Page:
Electrospinning of chitin nanofibers directly from an ionic liquid extract of shrimp shells

Electrospinning of chitin nanofibers directly from an ionic liquid extract of shrimp shells



Green Chem., 2013, 15,601-607
DOI: 10.1039/C2GC36582K, Communication
Patrick S. Barber, Chris S. Griggs, Jonathan R. Bonner, Robin D. Rogers
Chitin fibers were electrospun in a one-pot process directly from an ionic liquid solution of chitin extracted from dried shrimp shell, providing access to highly valuable material from a renewable waste product
High molecular weight chitin fibers were electrospun in a one-pot process directly from a 1-ethyl-3-methylimidazolium acetate solution of chitin extracted from dried shrimp shell. Such a technology obviates the need not only for the many chemicals and the energy used in industrial isolation of chitin from crustacean shells but also saves the chemicals, energy, and time needed to prepare chitin spinning dopes.
Patrick S. Barber ,  Chris S. Griggs ,  Jonathan R. Bonner andRobin D. Rogers
Green Chem., 2013,15, 601-607
DOI: 10.1039/C2GC36582K

Eco-efficient, regioselective and rapid access to 4,5-disubstituted 1,2,3-thiadiazoles via [3 + 2] cycloaddition of [small alpha]-enolicdithioesters with tosyl azide under solvent-free conditions

Eco-efficient, regioselective and rapid access to 4,5-disubstituted 1,2,3-thiadiazoles via [3 + 2] cycloaddition of [small alpha]-enolicdithioesters with tosyl azide under solvent-free conditions




Green Chem., 2013, Advance Article
DOI: 10.1039/C3GC37047J, Paper
Maya Shankar Singh, Anugula Nagaraju, Girijesh Kumar Verma, Gaurav Shukla, Rajiv Kumar Verma, Abhijeet Srivastava, Keshav Raghuvanshi
Regioselective synthesis of 1,2,3-thiadiazoles has been achieved via Wolff-type heteroannulation.
An efficient, sustainable, and regioselective one-pot synthesis of hitherto unreported 4-aroyl/hetaroyl/alkanoyl-5-alkyl/allyl/benzylsulfanyl-1,2,3-thiadiazoles has been achieved by [3 + 2] cycloaddition of α-enolicdithioesters with tosyl azide through cascade 1–2 (S–N) and 3–4 (C–N) bond connections involving Wolff-type heterocyclization. Optimally, the reactions are very fast and completed within 2–15 minutes, when a mixture of α-enolicdithioester and tosyl azide was stirred at 0 °C in the presence of Et3N under solvent-free conditions. Furthermore, no co-catalyst or activator is necessary. The eco-compatibility, mild conditions, excellent yields, easy purification, and avoidance of expensive/toxic reagents are advantages of this protocol to access this medicinally privileged substructure.
Maya Shankar Singh ,  Anugula Nagaraju ,  Girijesh Kumar Verma,  Gaurav Shukla ,  Rajiv Kumar Verma ,  Abhijeet Srivastava andKeshav Raghuvanshi
Green Chem., 2013, Advance Article

DOI: 10.1039/C3GC37047J

Green chemistry, The Wittig Reaction

An example of a green Wittig Reaction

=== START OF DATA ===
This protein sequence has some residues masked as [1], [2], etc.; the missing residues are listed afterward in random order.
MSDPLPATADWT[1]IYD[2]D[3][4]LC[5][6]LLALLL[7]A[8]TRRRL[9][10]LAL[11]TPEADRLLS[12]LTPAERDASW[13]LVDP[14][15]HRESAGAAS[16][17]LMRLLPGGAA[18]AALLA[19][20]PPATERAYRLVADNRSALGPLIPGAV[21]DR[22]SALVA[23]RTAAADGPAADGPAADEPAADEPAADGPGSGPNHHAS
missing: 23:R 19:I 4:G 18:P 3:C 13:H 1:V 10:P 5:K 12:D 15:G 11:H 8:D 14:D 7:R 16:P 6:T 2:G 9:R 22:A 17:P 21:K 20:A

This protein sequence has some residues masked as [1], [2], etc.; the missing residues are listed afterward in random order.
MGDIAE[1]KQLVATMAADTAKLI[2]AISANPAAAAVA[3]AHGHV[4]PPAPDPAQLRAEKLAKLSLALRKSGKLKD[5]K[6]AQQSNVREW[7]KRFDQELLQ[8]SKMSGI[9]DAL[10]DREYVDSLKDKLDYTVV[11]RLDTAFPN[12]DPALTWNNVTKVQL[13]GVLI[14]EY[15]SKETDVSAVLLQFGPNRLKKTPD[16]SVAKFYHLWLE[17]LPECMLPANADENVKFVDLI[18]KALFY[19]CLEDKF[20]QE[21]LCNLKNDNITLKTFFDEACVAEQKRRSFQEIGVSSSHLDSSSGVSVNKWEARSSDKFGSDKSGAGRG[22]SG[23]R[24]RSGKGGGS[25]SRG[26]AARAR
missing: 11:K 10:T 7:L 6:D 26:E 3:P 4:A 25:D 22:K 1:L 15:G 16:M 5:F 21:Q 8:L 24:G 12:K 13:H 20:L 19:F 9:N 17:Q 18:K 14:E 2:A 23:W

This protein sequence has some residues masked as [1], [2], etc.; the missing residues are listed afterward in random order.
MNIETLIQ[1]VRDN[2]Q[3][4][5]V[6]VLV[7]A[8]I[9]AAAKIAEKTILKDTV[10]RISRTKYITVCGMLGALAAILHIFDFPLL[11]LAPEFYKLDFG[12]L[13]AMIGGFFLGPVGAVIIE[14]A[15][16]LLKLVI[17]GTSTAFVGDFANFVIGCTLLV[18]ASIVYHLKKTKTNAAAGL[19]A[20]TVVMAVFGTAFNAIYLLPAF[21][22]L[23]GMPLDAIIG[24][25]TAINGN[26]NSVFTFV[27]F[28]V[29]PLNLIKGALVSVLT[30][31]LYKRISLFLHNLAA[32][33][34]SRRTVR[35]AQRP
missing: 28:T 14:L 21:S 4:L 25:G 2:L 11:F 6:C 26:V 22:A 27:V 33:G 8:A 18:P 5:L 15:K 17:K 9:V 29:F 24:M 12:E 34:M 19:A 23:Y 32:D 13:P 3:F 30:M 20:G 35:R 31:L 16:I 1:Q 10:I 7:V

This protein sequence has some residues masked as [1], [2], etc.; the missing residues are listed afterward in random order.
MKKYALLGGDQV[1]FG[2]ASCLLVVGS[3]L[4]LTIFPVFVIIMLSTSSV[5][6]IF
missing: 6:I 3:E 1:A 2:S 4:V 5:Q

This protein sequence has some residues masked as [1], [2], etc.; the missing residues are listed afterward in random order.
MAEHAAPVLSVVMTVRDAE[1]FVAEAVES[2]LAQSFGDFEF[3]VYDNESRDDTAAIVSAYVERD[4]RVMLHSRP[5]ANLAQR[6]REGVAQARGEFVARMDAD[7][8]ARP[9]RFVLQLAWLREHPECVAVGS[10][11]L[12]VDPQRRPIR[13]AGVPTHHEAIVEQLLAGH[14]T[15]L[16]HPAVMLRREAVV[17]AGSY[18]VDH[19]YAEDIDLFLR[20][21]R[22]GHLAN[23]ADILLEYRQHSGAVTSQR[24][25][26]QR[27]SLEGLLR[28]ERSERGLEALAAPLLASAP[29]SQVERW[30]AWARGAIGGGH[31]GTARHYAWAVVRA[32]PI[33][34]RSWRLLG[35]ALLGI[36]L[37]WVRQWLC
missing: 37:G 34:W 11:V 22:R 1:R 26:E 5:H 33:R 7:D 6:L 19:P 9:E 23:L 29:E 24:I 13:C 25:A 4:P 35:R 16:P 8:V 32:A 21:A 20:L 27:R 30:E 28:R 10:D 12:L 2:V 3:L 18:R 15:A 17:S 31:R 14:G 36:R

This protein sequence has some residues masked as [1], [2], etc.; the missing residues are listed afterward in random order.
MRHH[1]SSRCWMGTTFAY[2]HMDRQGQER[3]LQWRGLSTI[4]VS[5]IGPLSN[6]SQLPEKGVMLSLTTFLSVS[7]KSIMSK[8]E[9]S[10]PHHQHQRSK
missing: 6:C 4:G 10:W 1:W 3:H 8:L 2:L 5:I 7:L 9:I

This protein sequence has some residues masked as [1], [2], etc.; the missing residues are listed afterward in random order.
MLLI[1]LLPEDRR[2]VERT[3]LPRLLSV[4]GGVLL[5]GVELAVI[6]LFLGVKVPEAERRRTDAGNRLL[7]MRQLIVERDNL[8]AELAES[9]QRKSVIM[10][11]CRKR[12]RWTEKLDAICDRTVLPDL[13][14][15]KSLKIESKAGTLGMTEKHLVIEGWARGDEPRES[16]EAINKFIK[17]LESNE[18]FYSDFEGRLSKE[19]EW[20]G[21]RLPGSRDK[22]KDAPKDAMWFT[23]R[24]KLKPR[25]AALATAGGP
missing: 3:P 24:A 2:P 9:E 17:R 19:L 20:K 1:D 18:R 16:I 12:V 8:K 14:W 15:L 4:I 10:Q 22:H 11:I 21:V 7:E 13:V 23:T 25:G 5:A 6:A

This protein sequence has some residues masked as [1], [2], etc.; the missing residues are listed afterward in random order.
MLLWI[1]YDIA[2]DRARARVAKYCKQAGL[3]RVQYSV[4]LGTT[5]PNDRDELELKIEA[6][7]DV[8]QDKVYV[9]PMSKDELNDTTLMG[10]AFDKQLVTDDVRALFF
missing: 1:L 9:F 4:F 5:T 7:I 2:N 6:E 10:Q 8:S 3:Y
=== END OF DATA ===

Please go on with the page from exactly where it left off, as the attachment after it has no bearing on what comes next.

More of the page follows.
Solvent-Free Wittig Reaction: A Green Organic Chemistry Laboratory Experiment. Sam H. Leung and Stephen A. Angel. J. Chem. Educ., 2004, 81 (10), p 1492. DOI: 10.1021/ed081p1492.


In this experiment (E)- and (Z)-1-(4-bromophenyl)-2-phenylethene are synthesized by a solvent-free Wittig reaction. The reaction is effected by grinding the reactants in a mortar with a pestle. Both the E and Z isomers of the product are produced as evidenced by thin-layer chromatography and 1H NMR analysis. The E isomer is isolated by crystallization with ethanol in this experiment. In addition to learning about the Wittig reaction, students are also introduced to the ideas of mechanochemistry and green chemistry. This experiment can be extended to include 1H NMR analysis of the products. Students can observe the difference in the coupling constants of the alkenyl protons between the E and Z isomers of 1-(4-bromophenyl)-2-phenylethene.

The Wittig reaction or Wittig Olefination is a chemical reaction of an aldehyde or ketonewith a triphenyl phosphonium ylide (often called a Wittig reagent) to give an alkene andtriphenylphosphine oxide.[1][2]

The Wittig reaction was discovered in 1954 by Georg Wittig, for which he was awarded theNobel Prize in Chemistry in 1979. It is widely used in organic synthesis for the preparation of alkenes.[3][4][5] It should not be confused with the Wittig rearrangement.

Wittig reactions are most commonly used to couple aldehydes and ketones to singly substituted phosphine ylides. With simple ylides this results in almost exclusively the Z-alkene product. In order to obtain the E-alkene, the Schlosser modification of the Wittig reaction can be performed.

  1.  Georg WittigUlrich Schöllkopf (1954). “Über Triphenyl-phosphin-methylene als olefinbildende Reagenzien I”.Chemische Berichte 87 (9): 1318.doi:10.1002/cber.19540870919.
  2. Georg Wittig, Werner Haag (1955). “Über Triphenyl-phosphin-methylene als olefinbildende Reagenzien II”. Chemische Berichte 88 (11): 1654–1666.doi:10.1002/cber.19550881110.
  3. Maercker, A. Org. React. 196514, 270–490. (Review)
  4. W. Carruthers, Some Modern Methods of Organic Synthesis, Cambridge University Press, Cambridge, UK, 1971, pp81–90. (ISBN 0-521-31117-9)
  5. R. W. Hoffmann (2001). “Wittig and His Accomplishments: Still Relevant Beyond His 100th Birthday”. Angewandte Chemie International Edition 40 (8): 1411–1416. doi:10.1002/1521-3773(20010417)40:8<1411::AID-ANIE1411>3.0.CO;2-U.PMID 11317288.
  6. The mechanism of the Wittig reaction


Wittig Reaction